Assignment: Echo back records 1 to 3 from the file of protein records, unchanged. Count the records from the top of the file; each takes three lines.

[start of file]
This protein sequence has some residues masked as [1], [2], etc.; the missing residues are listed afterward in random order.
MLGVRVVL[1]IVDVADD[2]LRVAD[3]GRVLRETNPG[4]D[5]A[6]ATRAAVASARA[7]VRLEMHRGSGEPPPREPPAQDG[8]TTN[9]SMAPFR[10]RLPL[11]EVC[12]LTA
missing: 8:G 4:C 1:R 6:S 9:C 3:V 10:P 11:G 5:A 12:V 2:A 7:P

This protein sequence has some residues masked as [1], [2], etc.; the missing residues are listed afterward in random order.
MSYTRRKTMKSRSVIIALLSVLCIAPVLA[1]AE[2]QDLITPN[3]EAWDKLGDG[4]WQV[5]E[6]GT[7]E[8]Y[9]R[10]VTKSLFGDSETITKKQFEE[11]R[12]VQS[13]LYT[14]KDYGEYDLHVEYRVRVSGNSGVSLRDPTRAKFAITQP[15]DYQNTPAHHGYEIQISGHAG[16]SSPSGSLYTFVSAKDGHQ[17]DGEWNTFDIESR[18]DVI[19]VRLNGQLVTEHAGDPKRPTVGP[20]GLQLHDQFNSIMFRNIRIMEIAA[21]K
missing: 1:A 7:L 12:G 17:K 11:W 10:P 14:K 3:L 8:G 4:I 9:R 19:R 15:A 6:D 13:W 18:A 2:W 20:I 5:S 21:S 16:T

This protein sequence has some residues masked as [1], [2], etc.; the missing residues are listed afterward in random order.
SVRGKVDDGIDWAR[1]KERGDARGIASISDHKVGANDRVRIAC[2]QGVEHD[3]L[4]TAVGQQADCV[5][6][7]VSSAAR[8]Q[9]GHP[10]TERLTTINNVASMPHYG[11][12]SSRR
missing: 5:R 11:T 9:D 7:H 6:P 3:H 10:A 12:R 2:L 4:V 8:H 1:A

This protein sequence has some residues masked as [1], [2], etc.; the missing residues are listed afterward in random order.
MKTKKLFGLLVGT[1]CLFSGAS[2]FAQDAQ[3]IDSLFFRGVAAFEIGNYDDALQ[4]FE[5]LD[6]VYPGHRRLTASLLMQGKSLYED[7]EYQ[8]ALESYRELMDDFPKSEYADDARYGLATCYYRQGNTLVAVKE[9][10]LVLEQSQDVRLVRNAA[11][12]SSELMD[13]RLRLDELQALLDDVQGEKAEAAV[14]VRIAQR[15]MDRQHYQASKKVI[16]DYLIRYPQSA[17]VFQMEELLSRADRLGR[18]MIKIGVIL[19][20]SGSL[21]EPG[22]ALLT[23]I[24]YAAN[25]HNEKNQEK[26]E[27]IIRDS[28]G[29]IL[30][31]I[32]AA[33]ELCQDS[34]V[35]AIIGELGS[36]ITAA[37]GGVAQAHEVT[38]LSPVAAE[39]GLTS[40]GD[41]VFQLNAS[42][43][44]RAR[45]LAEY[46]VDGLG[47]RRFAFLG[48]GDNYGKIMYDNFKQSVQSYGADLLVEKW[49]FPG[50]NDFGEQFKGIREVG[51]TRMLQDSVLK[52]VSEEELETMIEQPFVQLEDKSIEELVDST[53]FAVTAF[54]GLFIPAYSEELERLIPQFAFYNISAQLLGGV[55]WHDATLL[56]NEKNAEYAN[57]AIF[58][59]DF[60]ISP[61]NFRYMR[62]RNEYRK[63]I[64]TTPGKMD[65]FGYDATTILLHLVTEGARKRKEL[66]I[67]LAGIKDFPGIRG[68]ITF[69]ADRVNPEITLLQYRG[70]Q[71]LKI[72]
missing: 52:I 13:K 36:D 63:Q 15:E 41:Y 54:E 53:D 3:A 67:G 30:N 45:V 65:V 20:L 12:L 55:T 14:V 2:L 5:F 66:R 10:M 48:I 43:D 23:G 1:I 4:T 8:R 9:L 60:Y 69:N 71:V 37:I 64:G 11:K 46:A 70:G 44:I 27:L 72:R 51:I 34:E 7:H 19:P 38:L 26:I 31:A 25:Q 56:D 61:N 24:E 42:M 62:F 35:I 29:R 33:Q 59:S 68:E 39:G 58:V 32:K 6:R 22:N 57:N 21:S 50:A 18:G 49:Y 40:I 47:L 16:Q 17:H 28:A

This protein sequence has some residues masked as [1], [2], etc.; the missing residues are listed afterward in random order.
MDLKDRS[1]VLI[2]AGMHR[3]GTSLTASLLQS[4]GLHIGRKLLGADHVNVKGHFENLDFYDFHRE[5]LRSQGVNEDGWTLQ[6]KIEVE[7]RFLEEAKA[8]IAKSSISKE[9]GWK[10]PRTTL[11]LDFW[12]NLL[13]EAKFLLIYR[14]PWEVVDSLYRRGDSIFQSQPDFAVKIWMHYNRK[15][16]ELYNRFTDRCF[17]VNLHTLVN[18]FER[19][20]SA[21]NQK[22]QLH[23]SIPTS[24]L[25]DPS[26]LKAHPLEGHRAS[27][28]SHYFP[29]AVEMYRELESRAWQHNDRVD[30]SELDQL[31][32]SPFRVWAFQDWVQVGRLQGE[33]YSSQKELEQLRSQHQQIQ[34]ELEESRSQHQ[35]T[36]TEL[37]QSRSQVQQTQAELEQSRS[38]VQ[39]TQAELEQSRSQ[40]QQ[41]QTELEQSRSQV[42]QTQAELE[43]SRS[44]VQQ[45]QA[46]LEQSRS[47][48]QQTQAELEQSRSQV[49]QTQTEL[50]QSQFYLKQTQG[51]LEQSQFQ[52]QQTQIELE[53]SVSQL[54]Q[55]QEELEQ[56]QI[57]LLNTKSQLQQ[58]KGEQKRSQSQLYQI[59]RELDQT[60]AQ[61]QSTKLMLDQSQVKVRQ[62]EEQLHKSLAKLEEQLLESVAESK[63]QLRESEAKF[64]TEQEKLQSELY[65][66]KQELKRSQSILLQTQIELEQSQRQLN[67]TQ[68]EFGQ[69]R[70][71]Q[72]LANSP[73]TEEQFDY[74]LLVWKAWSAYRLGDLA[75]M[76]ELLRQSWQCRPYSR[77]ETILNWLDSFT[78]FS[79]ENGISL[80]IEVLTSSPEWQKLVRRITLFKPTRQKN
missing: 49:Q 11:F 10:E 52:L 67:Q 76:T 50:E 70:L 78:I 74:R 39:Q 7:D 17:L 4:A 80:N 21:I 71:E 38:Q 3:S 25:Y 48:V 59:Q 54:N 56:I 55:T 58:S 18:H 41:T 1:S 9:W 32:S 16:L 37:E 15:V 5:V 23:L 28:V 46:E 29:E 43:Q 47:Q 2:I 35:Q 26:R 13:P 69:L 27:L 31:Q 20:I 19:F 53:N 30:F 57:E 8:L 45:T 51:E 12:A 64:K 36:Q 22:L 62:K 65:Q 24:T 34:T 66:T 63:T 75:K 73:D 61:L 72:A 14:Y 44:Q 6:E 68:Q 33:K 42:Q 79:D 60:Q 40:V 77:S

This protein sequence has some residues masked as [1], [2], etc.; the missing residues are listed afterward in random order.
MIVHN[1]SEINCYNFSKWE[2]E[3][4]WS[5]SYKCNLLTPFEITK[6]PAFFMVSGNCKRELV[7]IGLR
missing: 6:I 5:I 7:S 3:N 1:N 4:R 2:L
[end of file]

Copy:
This protein sequence has some residues masked as [1], [2], etc.; the missing residues are listed afterward in random order.
MLGVRVVL[1]IVDVADD[2]LRVAD[3]GRVLRETNPG[4]D[5]A[6]ATRAAVASARA[7]VRLEMHRGSGEPPPREPPAQDG[8]TTN[9]SMAPFR[10]RLPL[11]EVC[12]LTA
missing: 8:G 4:C 1:R 6:S 9:C 3:V 10:P 11:G 5:A 12:V 2:A 7:P

This protein sequence has some residues masked as [1], [2], etc.; the missing residues are listed afterward in random order.
MSYTRRKTMKSRSVIIALLSVLCIAPVLA[1]AE[2]QDLITPN[3]EAWDKLGDG[4]WQV[5]E[6]GT[7]E[8]Y[9]R[10]VTKSLFGDSETITKKQFEE[11]R[12]VQS[13]LYT[14]KDYGEYDLHVEYRVRVSGNSGVSLRDPTRAKFAITQP[15]DYQNTPAHHGYEIQISGHAG[16]SSPSGSLYTFVSAKDGHQ[17]DGEWNTFDIESR[18]DVI[19]VRLNGQLVTEHAGDPKRPTVGP[20]GLQLHDQFNSIMFRNIRIMEIAA[21]K
missing: 1:A 7:L 12:G 17:K 11:W 10:P 14:K 3:L 8:G 4:I 9:R 19:R 15:A 6:D 13:W 18:A 2:W 20:I 5:S 21:S 16:T

This protein sequence has some residues masked as [1], [2], etc.; the missing residues are listed afterward in random order.
SVRGKVDDGIDWAR[1]KERGDARGIASISDHKVGANDRVRIAC[2]QGVEHD[3]L[4]TAVGQQADCV[5][6][7]VSSAAR[8]Q[9]GHP[10]TERLTTINNVASMPHYG[11][12]SSRR
missing: 5:R 11:T 9:D 7:H 6:P 3:H 10:A 12:R 2:L 4:V 8:H 1:A